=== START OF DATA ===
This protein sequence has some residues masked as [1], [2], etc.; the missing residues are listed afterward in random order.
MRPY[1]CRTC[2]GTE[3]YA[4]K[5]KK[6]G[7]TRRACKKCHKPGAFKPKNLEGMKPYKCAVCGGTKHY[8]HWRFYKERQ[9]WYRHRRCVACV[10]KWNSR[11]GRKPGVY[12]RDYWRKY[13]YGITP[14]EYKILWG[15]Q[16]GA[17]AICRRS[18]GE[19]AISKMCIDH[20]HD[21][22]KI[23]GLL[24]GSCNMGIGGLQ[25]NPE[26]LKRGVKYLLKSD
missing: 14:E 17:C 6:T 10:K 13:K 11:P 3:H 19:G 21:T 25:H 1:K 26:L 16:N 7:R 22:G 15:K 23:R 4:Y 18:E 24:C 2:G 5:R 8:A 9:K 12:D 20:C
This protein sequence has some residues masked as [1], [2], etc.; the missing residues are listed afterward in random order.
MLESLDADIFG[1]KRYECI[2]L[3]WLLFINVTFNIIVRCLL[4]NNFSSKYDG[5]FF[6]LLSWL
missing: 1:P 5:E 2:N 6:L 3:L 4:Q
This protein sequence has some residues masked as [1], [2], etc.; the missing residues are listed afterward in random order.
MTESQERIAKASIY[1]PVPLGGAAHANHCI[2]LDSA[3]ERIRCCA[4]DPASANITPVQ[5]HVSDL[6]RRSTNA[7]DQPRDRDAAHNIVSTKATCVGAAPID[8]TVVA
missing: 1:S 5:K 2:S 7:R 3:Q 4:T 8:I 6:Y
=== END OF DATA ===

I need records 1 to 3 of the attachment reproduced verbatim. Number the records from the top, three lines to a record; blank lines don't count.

This protein sequence has some residues masked as [1], [2], etc.; the missing residues are listed afterward in random order.
MRPY[1]CRTC[2]GTE[3]YA[4]K[5]KK[6]G[7]TRRACKKCHKPGAFKPKNLEGMKPYKCAVCGGTKHY[8]HWRFYKERQ[9]WYRHRRCVACV[10]KWNSR[11]GRKPGVY[12]RDYWRKY[13]YGITP[14]EYKILWG[15]Q[16]GA[17]AICRRS[18]GE[19]AISKMCIDH[20]HD[21][22]KI[23]GLL[24]GSCNMGIGGLQ[25]NPE[26]LKRGVKYLLKSD
missing: 14:E 17:C 6:T 10:K 13:K 11:P 3:H 19:G 21:T 25:H 1:K 26:L 16:N 7:R 22:G 15:K 23:R 4:Y 18:E 24:C 2:G 5:R 8:A 9:K 12:D 20:C
This protein sequence has some residues masked as [1], [2], etc.; the missing residues are listed afterward in random order.
MLESLDADIFG[1]KRYECI[2]L[3]WLLFINVTFNIIVRCLL[4]NNFSSKYDG[5]FF[6]LLSWL
missing: 1:P 5:E 2:N 6:L 3:L 4:Q
This protein sequence has some residues masked as [1], [2], etc.; the missing residues are listed afterward in random order.
MTESQERIAKASIY[1]PVPLGGAAHANHCI[2]LDSA[3]ERIRCCA[4]DPASANITPVQ[5]HVSDL[6]RRSTNA[7]DQPRDRDAAHNIVSTKATCVGAAPID[8]TVVA
missing: 1:S 5:K 2:S 7:R 3:Q 4:T 8:I 6:Y